Charlotte Armstrong: Return Engagement, by Rick Cypert

Charlotte ArmstrongBorn on the U.P. in Vulcan, Michigan in 1905, Charlotte Armstrong enjoyed an idyllic childhood with supportive parents—a father who was an engineer and fostered her love of logic; a mother whose fertile and anxious imagination inspired her—and a younger sister for a companion. Armstrong attended the University of Wisconsin for a short period of time before moving East in 1924 to complete her B.A. degree in English at Barnard College at Columbia. 

While working in the newspaper business in Manhattan, she met and married an advertising man named Jack Lewi in 1928, and began writing for the theater, with, among others, two Broadway productions to her credit in 1939 and 1941.  Before long, she shifted her genre to mystery and suspense fiction, a move that would ultimately take her and her family in the mid-1940s to California. There, Armstrong would complete a career represented by thirty novels and many short stories, dying, too early, at age 64 in 1969 from cancer.   

One of my favorite images of Charlotte Armstrong comes from her childhood. She recalls regularly walking with her father and younger sister across a narrow suspension bridge above a dam that spanned the Sturgeon River between Michigan and Wisconsin, a bridge with nothing but cables for handrails. Halfway across the bridge, with water roaring underneath, her father, his faith in technology evident, would delight in bouncing and swaying to set the bridge in motion. 

Such an experience, exhilarating and terrifying, captures the essence and etymology of suspense as a noun and as a genre. As an established author, Armstrong would characterize the suspense writer’s job as one of “juggling hope, time, and fear.” 

These motion-filled images certainly seem to have guided Armstrong’s plotting as readers often accompany the protagonists and other characters on whirlwind, disorienting, rides (see, for example, The Unsuspected, Catch-as-Catch-Can, and A Dram of Poison). 

Sometimes, of course, Armstrong “juggles” in excruciating, painfully sweet, slow motion bringing the reader to the approximate mental and emotional anxiety of the characters for whom he or she is rooting (see, for example, Mischief, A Little Less Than Kind, and The Chocolate Cobweb). 

Such narrative moves represent Armstrong at her best. 

Even Armstrong’s early mystery novels (The Case of the Weird Sisters, The Innocent Flower), their titles and the name of their detective protagonist (Mac Dougal Duff) alluding to Armstrong’s fondness for Shakespeare, foreshadow the shift her career would take, from mystery to suspense, at the advice of an astute agent (Bernice Baumgarten) at the Brandt Literary Agency. 

In The Case of the Weird Sisters Armstrong draws upon her childhood hometown, a mining community in the upper peninsula of Michigan as the perfect metaphorical setting for a plot that rumbles deep within and shifts ground under characters and readers alike. 

The Innocent Flower, in contrast, provides a charming fictional glimpse into the life of Charlotte Armstrong’s family during their early years in New Rochelle, New York, a scene that quickly transforms into what writer Jan Burke characterized as suburban noir in Armstrong’s later novels set in California.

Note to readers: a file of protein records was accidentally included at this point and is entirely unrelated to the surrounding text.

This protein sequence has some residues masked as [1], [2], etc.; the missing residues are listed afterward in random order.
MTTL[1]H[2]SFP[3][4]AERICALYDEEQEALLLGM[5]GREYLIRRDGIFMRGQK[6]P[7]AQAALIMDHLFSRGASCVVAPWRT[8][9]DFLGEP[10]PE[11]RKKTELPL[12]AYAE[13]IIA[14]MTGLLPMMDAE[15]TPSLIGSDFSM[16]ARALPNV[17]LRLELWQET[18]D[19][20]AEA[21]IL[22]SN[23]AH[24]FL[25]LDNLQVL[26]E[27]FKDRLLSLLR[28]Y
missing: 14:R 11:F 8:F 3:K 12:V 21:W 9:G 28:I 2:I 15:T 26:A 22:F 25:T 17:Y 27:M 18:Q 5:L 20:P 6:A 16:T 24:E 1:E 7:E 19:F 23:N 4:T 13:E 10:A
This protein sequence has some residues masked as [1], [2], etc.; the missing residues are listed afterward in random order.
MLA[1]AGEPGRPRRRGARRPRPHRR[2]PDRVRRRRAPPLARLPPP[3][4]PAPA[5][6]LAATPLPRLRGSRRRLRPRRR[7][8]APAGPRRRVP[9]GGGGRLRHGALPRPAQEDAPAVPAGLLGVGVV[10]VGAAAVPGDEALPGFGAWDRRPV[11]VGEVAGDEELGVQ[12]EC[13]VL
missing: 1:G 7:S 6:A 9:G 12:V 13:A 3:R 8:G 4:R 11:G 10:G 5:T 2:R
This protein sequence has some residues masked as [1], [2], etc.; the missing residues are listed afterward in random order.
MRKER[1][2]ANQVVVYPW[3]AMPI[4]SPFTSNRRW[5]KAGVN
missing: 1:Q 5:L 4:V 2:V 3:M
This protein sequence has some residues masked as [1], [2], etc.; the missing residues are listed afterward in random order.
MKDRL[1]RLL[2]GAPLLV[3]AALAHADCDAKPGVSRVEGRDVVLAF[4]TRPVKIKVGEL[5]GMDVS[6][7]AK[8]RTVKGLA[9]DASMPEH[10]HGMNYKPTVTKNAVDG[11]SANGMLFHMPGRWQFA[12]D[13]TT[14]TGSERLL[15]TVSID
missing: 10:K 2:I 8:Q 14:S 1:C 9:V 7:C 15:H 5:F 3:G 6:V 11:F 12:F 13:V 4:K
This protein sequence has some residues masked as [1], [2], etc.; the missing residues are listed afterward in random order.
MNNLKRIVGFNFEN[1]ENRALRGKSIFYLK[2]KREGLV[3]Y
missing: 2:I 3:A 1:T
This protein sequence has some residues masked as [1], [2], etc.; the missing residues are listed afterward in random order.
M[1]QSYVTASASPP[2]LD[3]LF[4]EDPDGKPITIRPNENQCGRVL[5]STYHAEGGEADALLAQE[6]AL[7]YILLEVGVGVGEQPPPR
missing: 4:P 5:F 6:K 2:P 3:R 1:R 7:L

By the mid-1940s, Charlotte Armstrong and family relocated from the East Coast to the West Coast and if the author’s hilly mining hometown in Michigan had provided inspiration for her writing, so too did the earthquake prone topography of Southern California and the wild pendulum swings of its film industry. Armstrong embraced her new home and it became the primary setting for her novels from then on. 

Never one to shy from innovation, Armstrong tried her hand at noir in The Black-Eyed Stranger and demonstrated the appeal of an unlikely character demographic in The Seventeen Widows of Sans Souci

A number of Armstrong’s stories and novels were transformed into screenplays for television and movies.  Filmmakers like Alfred Hitchcock were intrigued by Armstrong’s fiction, although he ultimately would not direct any of her works. It was Michael Curtiz who brought The Unsuspected (1947) to the big screen with Claude Rains in the starring role. A few years later, the film version of Armstrong’s Mischief, titled Don’t Bother to Knock (1952) starred Marilyn Monroe, Richard Widmark, and Anne Bancroft in her film debut.

More recently, French filmmaker Claude Chabrol pursued Armstrong’s work in his films La Rupture (The Break-Up based on Armstrong’s The Balloon Man) and Merci pour le chocolat (The Nightcap, based on Armstrong’s The Chocolate Cobweb).

Yet Chabrol’s most recent film (2000) based on an Armstrong novel was released more than a decade ago; Charlotte Armstrong’s final novel was published, posthumously, more than forty years ago. Happily, her plots resist tarnish, technological innovations notwithstanding. Charlotte Armstrong is definitely worth another look. I am delighted that concurs and has brought her work back for a return engagement.

Rick Cypert is a Professor of English at Nebraska Wesleyan University. He has written a biography of Charlotte Armstrong and of Mignon G. Eberhart (Susquehanna University Press), as well as edited short story collections of these two authors for Crippen & Landru, the Armstrong collection forthcoming. 

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